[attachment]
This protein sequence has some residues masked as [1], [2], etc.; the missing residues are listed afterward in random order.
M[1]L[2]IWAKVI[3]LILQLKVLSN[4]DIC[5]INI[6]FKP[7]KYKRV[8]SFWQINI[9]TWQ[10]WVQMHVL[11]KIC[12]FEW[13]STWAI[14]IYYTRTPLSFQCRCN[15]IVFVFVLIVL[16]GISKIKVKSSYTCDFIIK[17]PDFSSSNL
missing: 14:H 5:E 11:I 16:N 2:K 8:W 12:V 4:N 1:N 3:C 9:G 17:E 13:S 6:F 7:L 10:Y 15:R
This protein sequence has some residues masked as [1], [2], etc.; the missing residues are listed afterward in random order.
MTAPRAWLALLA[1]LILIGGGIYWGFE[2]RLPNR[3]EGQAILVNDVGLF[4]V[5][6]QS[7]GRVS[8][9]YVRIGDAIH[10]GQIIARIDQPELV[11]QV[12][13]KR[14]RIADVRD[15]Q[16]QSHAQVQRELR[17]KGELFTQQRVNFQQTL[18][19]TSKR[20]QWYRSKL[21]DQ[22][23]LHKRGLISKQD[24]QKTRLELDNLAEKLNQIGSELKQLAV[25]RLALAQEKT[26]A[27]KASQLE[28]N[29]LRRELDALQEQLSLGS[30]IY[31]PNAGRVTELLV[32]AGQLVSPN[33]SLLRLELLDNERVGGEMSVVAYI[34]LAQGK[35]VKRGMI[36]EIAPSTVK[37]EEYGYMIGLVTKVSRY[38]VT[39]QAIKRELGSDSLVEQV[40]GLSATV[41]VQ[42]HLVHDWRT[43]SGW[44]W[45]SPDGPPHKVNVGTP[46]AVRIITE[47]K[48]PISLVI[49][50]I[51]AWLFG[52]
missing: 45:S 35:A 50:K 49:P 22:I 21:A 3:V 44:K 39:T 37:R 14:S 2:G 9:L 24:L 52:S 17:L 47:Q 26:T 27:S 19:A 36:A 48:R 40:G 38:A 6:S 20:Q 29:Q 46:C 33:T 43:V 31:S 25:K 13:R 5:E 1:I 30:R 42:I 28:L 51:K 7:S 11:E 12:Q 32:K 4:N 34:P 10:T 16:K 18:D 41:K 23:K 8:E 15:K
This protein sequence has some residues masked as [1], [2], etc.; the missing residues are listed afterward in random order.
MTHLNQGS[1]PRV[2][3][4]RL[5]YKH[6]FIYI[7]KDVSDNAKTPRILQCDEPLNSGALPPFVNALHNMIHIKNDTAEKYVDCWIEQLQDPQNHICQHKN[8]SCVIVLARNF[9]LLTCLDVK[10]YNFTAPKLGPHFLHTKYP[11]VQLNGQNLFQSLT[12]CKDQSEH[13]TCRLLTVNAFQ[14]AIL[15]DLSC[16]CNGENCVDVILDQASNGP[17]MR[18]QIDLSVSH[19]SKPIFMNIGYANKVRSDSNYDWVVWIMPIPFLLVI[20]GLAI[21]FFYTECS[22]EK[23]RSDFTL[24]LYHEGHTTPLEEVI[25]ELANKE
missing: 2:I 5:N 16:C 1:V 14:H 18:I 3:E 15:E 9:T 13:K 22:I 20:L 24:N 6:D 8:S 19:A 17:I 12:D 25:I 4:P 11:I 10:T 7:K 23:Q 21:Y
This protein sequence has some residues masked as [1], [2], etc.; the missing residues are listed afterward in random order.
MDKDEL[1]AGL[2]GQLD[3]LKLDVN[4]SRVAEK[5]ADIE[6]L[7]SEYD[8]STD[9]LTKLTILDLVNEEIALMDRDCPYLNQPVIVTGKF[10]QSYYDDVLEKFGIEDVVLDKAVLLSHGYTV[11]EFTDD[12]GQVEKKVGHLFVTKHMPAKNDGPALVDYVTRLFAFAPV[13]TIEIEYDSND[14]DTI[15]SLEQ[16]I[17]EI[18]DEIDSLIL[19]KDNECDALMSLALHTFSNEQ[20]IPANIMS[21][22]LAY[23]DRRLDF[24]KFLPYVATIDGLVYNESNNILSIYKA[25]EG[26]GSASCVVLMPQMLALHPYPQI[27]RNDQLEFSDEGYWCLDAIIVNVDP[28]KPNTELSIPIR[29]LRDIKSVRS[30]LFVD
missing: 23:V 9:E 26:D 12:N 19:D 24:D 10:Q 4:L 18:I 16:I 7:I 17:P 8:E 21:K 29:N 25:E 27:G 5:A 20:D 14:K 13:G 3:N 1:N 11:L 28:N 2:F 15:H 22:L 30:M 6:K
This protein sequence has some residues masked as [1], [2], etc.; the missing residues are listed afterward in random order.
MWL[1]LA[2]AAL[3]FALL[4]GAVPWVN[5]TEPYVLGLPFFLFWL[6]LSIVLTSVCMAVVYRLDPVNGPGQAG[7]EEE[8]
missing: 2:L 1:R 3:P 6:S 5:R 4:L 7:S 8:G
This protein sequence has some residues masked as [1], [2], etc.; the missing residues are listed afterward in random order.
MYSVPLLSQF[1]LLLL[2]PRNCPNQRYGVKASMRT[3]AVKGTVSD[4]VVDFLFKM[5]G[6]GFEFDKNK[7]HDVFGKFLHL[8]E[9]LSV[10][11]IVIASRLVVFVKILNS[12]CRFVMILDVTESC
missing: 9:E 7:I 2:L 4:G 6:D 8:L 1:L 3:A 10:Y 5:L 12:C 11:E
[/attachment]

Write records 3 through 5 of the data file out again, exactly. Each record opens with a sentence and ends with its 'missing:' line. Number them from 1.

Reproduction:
This protein sequence has some residues masked as [1], [2], etc.; the missing residues are listed afterward in random order.
MTHLNQGS[1]PRV[2][3][4]RL[5]YKH[6]FIYI[7]KDVSDNAKTPRILQCDEPLNSGALPPFVNALHNMIHIKNDTAEKYVDCWIEQLQDPQNHICQHKN[8]SCVIVLARNF[9]LLTCLDVK[10]YNFTAPKLGPHFLHTKYP[11]VQLNGQNLFQSLT[12]CKDQSEH[13]TCRLLTVNAFQ[14]AIL[15]DLSC[16]CNGENCVDVILDQASNGP[17]MR[18]QIDLSVSH[19]SKPIFMNIGYANKVRSDSNYDWVVWIMPIPFLLVI[20]GLAI[21]FFYTECS[22]EK[23]RSDFTL[24]LYHEGHTTPLEEVI[25]ELANKE
missing: 2:I 5:N 16:C 1:V 14:H 18:I 3:E 15:E 9:T 13:K 22:I 20:L 24:N 6:D 8:S 19:A 17:I 12:D 25:I 4:P 11:I 10:T 7:K 23:Q 21:Y
This protein sequence has some residues masked as [1], [2], etc.; the missing residues are listed afterward in random order.
MDKDEL[1]AGL[2]GQLD[3]LKLDVN[4]SRVAEK[5]ADIE[6]L[7]SEYD[8]STD[9]LTKLTILDLVNEEIALMDRDCPYLNQPVIVTGKF[10]QSYYDDVLEKFGIEDVVLDKAVLLSHGYTV[11]EFTDD[12]GQVEKKVGHLFVTKHMPAKNDGPALVDYVTRLFAFAPV[13]TIEIEYDSND[14]DTI[15]SLEQ[16]I[17]EI[18]DEIDSLIL[19]KDNECDALMSLALHTFSNEQ[20]IPANIMS[21][22]LAY[23]DRRLDF[24]KFLPYVATIDGLVYNESNNILSIYKA[25]EG[26]GSASCVVLMPQMLALHPYPQI[27]RNDQLEFSDEGYWCLDAIIVNVDP[28]KPNTELSIPIR[29]LRDIKSVRS[30]LFVD
missing: 23:V 9:E 26:D 12:N 19:D 24:D 10:Q 4:L 18:I 16:I 7:I 17:P 8:E 21:K 29:N 25:E 27:G 5:A 20:D 14:K 13:G 3:N 1:N 11:L 28:N 2:F 15:H 22:L 30:M 6:K
This protein sequence has some residues masked as [1], [2], etc.; the missing residues are listed afterward in random order.
MWL[1]LA[2]AAL[3]FALL[4]GAVPWVN[5]TEPYVLGLPFFLFWL[6]LSIVLTSVCMAVVYRLDPVNGPGQAG[7]EEE[8]
missing: 2:L 1:R 3:P 6:S 5:R 4:L 7:S 8:G